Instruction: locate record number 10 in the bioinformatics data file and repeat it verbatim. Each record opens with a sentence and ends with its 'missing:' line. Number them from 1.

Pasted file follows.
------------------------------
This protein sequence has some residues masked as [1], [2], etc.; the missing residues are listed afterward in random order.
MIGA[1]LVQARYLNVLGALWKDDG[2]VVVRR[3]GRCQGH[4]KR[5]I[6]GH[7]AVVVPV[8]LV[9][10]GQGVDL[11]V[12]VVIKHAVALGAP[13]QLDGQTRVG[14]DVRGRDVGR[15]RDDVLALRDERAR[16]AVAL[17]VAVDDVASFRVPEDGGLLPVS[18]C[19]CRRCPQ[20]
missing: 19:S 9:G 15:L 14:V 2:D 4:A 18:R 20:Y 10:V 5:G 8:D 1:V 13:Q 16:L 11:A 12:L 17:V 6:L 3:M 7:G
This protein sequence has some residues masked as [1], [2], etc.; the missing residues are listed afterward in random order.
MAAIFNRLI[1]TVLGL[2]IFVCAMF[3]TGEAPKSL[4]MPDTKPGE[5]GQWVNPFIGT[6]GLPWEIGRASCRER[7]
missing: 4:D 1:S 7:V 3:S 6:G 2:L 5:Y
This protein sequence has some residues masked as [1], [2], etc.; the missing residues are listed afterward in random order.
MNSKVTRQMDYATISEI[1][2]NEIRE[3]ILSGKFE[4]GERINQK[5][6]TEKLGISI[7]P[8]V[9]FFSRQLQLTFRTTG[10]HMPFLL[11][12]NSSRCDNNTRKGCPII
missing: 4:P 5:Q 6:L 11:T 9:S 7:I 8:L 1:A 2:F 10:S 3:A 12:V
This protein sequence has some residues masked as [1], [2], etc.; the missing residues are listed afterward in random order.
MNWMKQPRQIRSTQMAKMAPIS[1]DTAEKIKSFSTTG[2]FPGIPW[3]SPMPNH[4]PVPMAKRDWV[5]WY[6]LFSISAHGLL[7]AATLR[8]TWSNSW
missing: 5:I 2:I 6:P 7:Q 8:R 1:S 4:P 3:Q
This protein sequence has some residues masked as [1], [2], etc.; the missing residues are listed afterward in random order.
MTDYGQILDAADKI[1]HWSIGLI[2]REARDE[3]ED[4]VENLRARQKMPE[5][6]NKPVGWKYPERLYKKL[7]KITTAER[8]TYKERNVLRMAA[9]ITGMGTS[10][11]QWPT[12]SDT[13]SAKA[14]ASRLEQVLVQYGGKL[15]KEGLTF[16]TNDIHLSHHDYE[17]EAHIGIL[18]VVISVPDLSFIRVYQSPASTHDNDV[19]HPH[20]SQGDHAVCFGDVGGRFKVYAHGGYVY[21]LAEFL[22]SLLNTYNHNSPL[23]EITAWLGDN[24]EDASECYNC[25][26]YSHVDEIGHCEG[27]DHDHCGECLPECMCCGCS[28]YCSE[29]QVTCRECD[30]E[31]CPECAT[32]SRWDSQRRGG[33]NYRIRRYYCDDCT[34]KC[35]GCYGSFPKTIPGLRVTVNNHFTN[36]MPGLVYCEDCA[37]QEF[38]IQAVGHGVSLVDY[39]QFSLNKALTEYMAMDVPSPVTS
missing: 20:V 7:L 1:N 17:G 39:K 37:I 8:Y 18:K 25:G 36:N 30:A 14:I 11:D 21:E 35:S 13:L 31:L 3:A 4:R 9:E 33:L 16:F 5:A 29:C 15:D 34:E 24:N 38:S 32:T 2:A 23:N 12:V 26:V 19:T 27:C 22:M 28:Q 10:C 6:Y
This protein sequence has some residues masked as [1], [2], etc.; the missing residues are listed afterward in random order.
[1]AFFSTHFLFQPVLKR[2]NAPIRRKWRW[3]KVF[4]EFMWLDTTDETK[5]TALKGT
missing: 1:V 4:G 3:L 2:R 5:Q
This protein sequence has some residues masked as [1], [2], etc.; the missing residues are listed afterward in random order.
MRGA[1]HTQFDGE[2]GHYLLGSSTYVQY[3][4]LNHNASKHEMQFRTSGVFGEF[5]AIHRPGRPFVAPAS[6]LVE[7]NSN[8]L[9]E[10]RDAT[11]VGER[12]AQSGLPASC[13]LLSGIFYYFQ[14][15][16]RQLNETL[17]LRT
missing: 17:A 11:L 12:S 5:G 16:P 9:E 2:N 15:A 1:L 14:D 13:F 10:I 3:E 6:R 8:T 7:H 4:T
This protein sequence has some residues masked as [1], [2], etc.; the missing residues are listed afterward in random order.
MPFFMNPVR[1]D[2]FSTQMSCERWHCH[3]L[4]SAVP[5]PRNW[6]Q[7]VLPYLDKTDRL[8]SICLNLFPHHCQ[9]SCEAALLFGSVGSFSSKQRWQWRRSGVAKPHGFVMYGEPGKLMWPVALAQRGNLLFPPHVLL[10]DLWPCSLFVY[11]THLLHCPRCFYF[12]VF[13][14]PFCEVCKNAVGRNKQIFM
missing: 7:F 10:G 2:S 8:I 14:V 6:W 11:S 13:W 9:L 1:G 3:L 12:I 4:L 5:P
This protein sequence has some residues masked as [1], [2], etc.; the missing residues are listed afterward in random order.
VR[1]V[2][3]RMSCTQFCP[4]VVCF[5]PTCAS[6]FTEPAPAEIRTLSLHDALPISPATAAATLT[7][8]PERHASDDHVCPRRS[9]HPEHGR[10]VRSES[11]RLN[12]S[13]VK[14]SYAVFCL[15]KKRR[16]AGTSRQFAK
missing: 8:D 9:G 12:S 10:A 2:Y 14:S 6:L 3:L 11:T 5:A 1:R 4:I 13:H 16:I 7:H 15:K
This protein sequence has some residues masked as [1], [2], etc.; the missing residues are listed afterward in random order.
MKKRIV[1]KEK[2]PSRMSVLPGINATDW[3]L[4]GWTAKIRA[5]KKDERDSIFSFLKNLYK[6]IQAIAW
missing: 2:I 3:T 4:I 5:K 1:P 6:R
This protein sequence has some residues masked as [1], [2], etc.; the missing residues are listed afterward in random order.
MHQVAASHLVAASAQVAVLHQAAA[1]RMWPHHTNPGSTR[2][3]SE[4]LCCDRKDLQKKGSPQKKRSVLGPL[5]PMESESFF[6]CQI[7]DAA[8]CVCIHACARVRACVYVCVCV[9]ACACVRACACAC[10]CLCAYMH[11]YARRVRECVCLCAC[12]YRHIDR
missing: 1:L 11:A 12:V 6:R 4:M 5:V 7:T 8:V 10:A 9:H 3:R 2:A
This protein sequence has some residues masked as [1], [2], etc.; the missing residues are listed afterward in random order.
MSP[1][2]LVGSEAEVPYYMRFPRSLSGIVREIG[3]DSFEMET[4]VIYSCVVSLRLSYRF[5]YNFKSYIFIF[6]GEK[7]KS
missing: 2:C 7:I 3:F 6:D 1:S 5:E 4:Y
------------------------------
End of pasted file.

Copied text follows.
This protein sequence has some residues masked as [1], [2], etc.; the missing residues are listed afterward in random order.
MKKRIV[1]KEK[2]PSRMSVLPGINATDW[3]L[4]GWTAKIRA[5]KKDERDSIFSFLKNLYK[6]IQAIAW
missing: 2:I 3:T 4:I 5:K 1:P 6:R